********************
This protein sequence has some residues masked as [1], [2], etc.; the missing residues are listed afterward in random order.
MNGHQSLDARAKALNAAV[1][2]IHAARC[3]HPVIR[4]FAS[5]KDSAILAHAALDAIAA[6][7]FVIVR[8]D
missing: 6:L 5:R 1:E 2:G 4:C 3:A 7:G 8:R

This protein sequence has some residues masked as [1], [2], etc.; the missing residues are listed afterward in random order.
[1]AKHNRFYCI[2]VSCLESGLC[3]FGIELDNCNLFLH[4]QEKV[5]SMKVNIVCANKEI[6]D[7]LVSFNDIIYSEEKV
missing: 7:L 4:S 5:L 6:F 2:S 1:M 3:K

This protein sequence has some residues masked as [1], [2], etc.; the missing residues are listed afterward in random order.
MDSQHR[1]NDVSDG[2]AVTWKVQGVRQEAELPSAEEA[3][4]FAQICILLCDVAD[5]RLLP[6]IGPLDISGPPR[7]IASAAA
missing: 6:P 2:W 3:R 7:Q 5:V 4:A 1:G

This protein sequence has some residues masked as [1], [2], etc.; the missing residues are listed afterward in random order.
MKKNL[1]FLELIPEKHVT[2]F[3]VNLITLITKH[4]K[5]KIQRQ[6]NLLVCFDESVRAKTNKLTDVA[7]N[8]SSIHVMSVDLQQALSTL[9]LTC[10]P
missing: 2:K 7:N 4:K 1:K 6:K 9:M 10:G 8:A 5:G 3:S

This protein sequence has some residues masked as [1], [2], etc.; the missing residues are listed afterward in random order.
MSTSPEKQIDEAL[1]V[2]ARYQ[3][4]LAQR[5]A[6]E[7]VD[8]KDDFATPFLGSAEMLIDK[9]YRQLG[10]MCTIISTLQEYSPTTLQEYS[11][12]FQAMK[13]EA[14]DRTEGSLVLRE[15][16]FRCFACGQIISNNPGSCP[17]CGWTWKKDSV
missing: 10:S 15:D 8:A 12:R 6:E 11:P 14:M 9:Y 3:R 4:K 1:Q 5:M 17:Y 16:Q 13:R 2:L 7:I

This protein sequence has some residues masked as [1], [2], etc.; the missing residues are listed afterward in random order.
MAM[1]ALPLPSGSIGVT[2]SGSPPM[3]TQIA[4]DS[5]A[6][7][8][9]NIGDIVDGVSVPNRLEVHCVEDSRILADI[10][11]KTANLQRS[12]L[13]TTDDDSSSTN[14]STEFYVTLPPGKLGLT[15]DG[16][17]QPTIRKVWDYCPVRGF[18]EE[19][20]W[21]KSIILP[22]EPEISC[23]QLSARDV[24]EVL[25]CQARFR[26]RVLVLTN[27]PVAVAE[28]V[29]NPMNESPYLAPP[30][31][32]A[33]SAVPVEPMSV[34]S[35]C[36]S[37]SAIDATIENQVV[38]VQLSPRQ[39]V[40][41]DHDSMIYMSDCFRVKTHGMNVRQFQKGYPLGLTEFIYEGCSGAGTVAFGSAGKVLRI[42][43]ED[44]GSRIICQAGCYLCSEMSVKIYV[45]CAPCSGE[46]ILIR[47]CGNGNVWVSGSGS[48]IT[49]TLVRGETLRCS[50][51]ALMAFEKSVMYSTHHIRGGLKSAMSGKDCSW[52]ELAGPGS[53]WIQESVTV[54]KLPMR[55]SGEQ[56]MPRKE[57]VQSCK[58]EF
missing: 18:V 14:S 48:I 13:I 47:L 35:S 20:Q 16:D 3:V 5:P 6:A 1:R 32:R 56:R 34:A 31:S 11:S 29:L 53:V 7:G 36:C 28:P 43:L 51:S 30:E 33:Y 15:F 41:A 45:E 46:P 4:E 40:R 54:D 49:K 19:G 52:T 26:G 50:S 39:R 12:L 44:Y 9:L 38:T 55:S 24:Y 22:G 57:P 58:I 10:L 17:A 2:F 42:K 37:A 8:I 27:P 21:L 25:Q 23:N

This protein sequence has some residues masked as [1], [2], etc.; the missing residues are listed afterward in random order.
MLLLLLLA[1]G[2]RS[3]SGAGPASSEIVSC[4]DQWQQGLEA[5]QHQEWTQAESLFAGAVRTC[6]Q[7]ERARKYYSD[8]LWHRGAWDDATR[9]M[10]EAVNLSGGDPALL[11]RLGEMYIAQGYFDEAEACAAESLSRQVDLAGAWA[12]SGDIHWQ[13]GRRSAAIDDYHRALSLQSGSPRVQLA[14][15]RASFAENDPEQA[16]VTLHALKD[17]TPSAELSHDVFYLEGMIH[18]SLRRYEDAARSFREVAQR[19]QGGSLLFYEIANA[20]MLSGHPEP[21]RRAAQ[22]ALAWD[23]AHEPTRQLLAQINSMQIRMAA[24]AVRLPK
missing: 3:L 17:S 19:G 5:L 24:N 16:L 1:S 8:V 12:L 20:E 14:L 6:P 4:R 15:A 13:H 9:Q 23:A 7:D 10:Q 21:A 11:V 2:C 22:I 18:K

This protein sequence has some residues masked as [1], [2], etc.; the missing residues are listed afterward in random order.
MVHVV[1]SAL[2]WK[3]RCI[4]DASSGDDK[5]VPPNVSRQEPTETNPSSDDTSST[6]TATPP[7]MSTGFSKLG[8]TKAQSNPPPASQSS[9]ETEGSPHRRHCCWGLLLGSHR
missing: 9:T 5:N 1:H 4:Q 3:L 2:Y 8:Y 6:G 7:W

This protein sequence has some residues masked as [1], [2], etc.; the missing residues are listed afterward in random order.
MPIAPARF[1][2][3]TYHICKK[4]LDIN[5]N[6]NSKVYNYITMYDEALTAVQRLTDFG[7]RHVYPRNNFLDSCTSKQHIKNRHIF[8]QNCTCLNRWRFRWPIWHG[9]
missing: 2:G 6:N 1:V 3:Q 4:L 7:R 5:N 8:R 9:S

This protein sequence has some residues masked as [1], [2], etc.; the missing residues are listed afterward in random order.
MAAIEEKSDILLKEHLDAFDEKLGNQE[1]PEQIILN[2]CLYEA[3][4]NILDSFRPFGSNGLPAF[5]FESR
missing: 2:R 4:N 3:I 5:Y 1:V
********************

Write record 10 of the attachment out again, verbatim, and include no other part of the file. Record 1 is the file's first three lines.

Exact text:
This protein sequence has some residues masked as [1], [2], etc.; the missing residues are listed afterward in random order.
MAAIEEKSDILLKEHLDAFDEKLGNQE[1]PEQIILN[2]CLYEA[3][4]NILDSFRPFGSNGLPAF[5]FESR
missing: 2:R 4:N 3:I 5:Y 1:V